This information provided to MintPress was confirmed by the London-based Syrian Observatory for Human Rights and Libyan Army spokesman Maj. Gen. Ahmed al-Masmari, who is recruiting Syrian and Lybian mercenaries with attractive salaries to fight with the Muslim Brotherhood in Yemen. At this point, both the Saudi-led Coalition and Turkey have exploited the Yemeni poor, recruiting them to fight in both Libya and Syria.
In Taiz, Turkey has opened training camps, the most important of which is located on the outskirts of the al-Hajariya Mountains near the Bab al-Mandab Strait and is run by Hamoud al-Mikhlafi who resides in Turkey and regularly visits Qatar. Al-Mikhlafi also established the “Hamad Camp” in the Jabal Habashi District. Shabwah, and Marib have also received Turkish support.
Ankara has successfully boosted its intelligence presence in Yemen through the use of Turkish humanitarian aid organizations. There are many Turkish “humanitarian relief organizations” operating in three coastal Yemeni regions: Shabwa, Socotra, and the al-Mukha region in Taiz governorate. Among those organizations is the Turkish Humanitarian Relief Agency (IHH) which operates in the governorate of Aden, the Turkish Red Crescent, the Turkish Cooperation and Coordination Agency (TIKA), the Turkiye Diyanet Foundation (Türkiye Diyanet Vakfı) among dozens of other Turkish organizations.
Turkey has been supporting Yemen’s El-Eslah Party, founded in 1990, since before the Saudi-led Coalition launched its offensive in Yemen in 2015. Similar to its support for the Government of Accord in Libya, El-Eslah has gained additional momentum in recent years given the power and money it has received from both Turkey and members of the Saudi-led coalition.
In a related event, high-ranking government officials from Turkey have traveled to Yemen to develop strategic interests and conclude agreements which could allow Turkey to resort to military force to protect its interests in the country. ln January 2019, Turkey’s deputy interior minister, Ismail Catakln traveled to Aden and held a meeting with high-ranking officials from the El-Eslah party, including Maeen Abdulmalik Saeed, who has been appointed “Prime Minister of Yemen” by ousted President Abdul Mansour al-Hadi on October 18, 2018.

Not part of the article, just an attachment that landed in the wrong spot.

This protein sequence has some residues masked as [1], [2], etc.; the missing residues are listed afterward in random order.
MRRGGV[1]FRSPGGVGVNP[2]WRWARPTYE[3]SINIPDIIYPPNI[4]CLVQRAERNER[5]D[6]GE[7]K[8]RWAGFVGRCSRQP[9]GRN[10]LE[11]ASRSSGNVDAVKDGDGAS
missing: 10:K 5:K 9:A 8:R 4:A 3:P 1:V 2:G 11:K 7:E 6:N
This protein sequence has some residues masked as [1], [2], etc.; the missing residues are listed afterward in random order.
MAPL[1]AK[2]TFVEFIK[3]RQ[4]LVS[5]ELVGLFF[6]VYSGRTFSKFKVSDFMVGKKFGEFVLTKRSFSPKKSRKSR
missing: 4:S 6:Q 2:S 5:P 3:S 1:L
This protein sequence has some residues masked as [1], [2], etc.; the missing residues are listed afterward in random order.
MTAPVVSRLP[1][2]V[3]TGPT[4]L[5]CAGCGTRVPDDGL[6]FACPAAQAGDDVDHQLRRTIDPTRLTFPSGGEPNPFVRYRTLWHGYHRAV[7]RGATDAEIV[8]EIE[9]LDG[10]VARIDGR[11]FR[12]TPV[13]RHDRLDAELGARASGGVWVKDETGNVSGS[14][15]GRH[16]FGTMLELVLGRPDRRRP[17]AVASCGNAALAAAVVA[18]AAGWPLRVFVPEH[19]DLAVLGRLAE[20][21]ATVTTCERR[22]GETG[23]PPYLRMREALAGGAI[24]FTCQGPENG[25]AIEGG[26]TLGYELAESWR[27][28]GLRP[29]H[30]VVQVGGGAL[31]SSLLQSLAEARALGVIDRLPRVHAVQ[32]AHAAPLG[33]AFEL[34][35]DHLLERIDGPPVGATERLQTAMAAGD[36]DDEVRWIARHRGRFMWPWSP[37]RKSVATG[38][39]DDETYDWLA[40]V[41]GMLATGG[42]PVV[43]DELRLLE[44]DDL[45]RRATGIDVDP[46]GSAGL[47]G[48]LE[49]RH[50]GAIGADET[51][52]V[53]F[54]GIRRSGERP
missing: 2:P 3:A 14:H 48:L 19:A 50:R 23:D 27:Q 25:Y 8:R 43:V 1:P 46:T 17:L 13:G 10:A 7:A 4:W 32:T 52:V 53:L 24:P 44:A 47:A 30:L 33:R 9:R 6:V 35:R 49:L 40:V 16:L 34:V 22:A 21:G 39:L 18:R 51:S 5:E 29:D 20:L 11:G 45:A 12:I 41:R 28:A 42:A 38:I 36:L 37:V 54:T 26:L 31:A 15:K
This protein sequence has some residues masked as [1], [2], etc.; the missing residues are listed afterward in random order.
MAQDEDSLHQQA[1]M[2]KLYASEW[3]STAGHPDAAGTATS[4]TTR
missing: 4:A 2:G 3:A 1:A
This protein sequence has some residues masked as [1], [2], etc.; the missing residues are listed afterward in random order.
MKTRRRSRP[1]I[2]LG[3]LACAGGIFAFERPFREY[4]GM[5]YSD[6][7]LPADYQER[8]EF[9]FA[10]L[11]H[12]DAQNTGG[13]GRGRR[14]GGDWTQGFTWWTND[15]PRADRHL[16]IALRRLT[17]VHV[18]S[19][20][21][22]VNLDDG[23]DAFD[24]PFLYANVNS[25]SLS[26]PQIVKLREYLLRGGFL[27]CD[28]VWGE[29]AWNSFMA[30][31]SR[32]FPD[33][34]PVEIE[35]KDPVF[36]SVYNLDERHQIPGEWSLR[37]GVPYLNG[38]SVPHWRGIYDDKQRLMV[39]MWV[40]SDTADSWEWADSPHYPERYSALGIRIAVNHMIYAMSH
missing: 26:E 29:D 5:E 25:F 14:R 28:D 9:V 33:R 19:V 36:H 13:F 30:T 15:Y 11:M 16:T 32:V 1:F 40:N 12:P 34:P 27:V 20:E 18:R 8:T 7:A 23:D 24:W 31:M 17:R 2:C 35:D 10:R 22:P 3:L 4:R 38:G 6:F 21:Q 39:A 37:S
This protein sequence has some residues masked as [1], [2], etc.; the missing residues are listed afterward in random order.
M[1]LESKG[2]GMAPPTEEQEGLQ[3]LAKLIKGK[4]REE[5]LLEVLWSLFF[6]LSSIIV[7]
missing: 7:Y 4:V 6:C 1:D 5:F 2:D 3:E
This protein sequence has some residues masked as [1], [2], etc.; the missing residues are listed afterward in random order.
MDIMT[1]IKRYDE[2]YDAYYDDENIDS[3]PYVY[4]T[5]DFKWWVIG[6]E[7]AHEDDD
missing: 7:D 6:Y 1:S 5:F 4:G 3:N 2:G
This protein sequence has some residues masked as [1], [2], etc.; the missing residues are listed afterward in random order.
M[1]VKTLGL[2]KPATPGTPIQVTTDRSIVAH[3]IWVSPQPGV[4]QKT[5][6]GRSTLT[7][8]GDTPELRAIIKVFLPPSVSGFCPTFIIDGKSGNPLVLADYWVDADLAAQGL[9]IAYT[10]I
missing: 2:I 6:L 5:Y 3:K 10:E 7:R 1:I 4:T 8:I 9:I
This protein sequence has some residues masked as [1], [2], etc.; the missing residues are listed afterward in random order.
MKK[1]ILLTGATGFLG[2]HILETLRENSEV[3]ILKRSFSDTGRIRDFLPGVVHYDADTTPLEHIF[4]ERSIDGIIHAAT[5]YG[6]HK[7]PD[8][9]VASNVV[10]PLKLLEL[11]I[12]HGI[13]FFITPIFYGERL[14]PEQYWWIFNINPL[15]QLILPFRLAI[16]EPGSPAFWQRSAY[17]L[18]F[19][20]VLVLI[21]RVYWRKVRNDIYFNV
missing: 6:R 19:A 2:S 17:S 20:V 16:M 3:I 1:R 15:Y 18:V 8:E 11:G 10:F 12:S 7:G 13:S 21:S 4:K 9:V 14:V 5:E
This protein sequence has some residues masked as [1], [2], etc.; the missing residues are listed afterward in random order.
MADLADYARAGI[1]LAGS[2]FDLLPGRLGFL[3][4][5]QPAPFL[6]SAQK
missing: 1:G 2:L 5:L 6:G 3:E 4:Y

According to a joint official statement, a number of agreements were concluded at the meeting involving humanitarian aid, health and education, economic and service projects, as well as an agreement to activate the joint committee between Yemen and Turkey. The most important agreement was a security and intelligence agreement between the Deputy Prime Minister and Minister of Interior Ahmed Al-Misri, a member of El-Eslah party.
This came months after “former Yemeni Transport Minister” Saleh al-Jabwani, a Reform Party affiliate, visited Turkey to sign agreements to hand over Yemeni ports, an agreement that was rejected by “Yemeni government officials” belonging to the Saudi-led coalition.
Prior to that, El-Eslah party officials and ministers have taken trips to Turkey to lobby AKP officials and encourage them to invest in Yemen’s transport sector and ports.